Trot Rods, Odd Bods, Rich Glods With Deep Wads, Silly Sods and Lots of Blods – Welcome to Queensland Harness Racing – Part 2 – Cry Me a River Racing Queensland – I Cried a River Too


The primary objective of a competent Principal Racing Authority is to increase revenue.

Increased revenue means higher prize money, more infrastructure spending, better facilities, improved wages, higher standards of animal welfare, boosted breeding incentives and a whole lot more.

Flat-lined or decreased racing revenue means reductions in prize money, redundancies, decrepit facilities, an exodus from the sport in your State, and ultimately the death of the code.

Racing in Queensland is funded almost exclusively from profits derived from wagering.

The Principal Racing Authority in our state – Racing Queensland – is neither a bookmaker, nor a betting exchange or a tote.

RQ’s revenue – the whole racing industry’s revenue – is derived from taxes, charges and commissions imposed on wagering operators.

That leads to a very simple equation.

To increase revenue, Racing Queensland must increase wagering turnover.

No ifs, no buts, no fantasies about sustaining a multi-billion dollar industry by whacking on a few weddings and some piss-ups at your race track on days when you are not hosting a meet. That’s all nonsense, piffle and pretty princess fairy tales.

The only way to prime the pump in racing is to get punters to bet more.

That’s why Racing Queensland’s whizz-bang new Trot Rods series is the most stupid idea that any CEO in racing history has dreamed up, why the concept is the greatest dud initiative since the Broncos signed Jack Bird for a million bucks, and the perfect examle of why Brendan ‘Pins’ Parnell is unfit to lead the sport in this State, unless of course he was employed to lead it to wreck and ruin.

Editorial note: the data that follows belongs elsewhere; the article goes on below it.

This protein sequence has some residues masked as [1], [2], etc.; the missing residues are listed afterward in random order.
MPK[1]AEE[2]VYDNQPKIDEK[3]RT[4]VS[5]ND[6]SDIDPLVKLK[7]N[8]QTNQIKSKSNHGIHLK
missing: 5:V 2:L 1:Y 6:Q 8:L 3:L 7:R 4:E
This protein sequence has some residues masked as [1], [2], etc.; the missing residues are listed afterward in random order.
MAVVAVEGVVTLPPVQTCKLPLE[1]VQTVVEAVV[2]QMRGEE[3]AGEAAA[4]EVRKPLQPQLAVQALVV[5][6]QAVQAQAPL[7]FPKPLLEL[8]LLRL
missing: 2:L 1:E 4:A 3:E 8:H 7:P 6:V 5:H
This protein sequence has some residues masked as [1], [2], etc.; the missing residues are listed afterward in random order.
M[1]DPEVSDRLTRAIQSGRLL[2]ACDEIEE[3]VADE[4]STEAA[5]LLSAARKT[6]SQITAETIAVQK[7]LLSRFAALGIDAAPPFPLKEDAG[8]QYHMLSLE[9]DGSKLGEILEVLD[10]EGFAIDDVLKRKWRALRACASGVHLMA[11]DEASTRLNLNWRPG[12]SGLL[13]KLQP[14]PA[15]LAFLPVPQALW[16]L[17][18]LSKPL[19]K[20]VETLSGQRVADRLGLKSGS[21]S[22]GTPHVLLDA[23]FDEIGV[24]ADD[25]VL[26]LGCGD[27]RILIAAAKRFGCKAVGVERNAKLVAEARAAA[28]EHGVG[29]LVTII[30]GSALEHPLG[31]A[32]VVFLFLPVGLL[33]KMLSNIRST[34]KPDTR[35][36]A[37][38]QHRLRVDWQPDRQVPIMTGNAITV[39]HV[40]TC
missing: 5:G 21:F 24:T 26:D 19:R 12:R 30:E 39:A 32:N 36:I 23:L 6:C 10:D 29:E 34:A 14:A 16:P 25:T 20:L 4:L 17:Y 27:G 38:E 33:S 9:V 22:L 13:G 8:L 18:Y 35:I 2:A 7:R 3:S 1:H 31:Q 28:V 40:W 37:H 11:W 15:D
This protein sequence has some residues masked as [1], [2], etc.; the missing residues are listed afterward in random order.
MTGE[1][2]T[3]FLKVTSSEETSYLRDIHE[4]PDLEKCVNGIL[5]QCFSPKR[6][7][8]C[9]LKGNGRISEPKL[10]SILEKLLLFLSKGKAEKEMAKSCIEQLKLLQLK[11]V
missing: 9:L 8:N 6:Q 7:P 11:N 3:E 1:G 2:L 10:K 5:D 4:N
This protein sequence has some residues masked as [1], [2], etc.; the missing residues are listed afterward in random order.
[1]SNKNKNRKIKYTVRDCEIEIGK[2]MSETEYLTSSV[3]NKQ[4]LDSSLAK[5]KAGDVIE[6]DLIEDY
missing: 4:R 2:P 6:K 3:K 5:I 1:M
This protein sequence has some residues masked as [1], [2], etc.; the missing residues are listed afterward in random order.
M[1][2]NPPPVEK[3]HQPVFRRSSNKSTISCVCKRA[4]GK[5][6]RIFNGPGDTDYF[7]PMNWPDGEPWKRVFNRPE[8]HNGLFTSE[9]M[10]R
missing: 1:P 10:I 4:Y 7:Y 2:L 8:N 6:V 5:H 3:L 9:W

Everyone who has even the most basic understanding of gambling trends knows that the less runners you have in a race, the less punters will bet on it.

This is nothing new, and is accepted wisdom.

Legendary US racing leader Steve Koch has been telling us this for years, and so have a thousand other experts in the field, and no-one disputes the truth of what he or they are saying. You can’t, it would be like saying that water fire isn’t hot or water isn’t wet.

Just look at the chart below that Koch produced as part of his widely-lauded presentation to an International Gambling Symposium six years ago and you will see it clearly.

(note – Handle is the American term for betting turnover.


There it is in blue, black and white.

The less starters you have in a race, the more the betting pool drops.

So what does Racing Queensland do when they introduce their glittering fools gold of an annual idea to save the harness racing code that is bleeding $5 million a year in a business where they should be just running the coin minting press and counting the rivers of gold?

They reduce the field sizes to five.


Don’t put your hand in the fire Johnny or you’re going to get burned.

Keep out of the rain Rhonda or you are going to get wet.

Don’t schedule races with five runners in them Pinsy, or you’re going to drive harness racing into the ground.

I guess you can’t hear simple wisdom and plain common sense from the penthouse of an ivory tower. Either that or Brendan Parnell is deaf, dumb and blind.

You’re not, so look at this.

This is the betting pool for race number 5 at the Redcliffe Paceway on Wednesday, a stock standard race with eight starters.

Total invested – $5 067.


Here is the pool for race number 7, another run of the mill race with eight runners.

Total invested – $3 508.


And here is the betting pool for race number 6 squeezed in between, the much vaunted jewel in Racing Queensland’s harness code crown, the Trot Rod.

Grand total invested – $2 776.


When the clowns are running the circus you can only do one of two things.

Laugh or cry.

I cried a river too.




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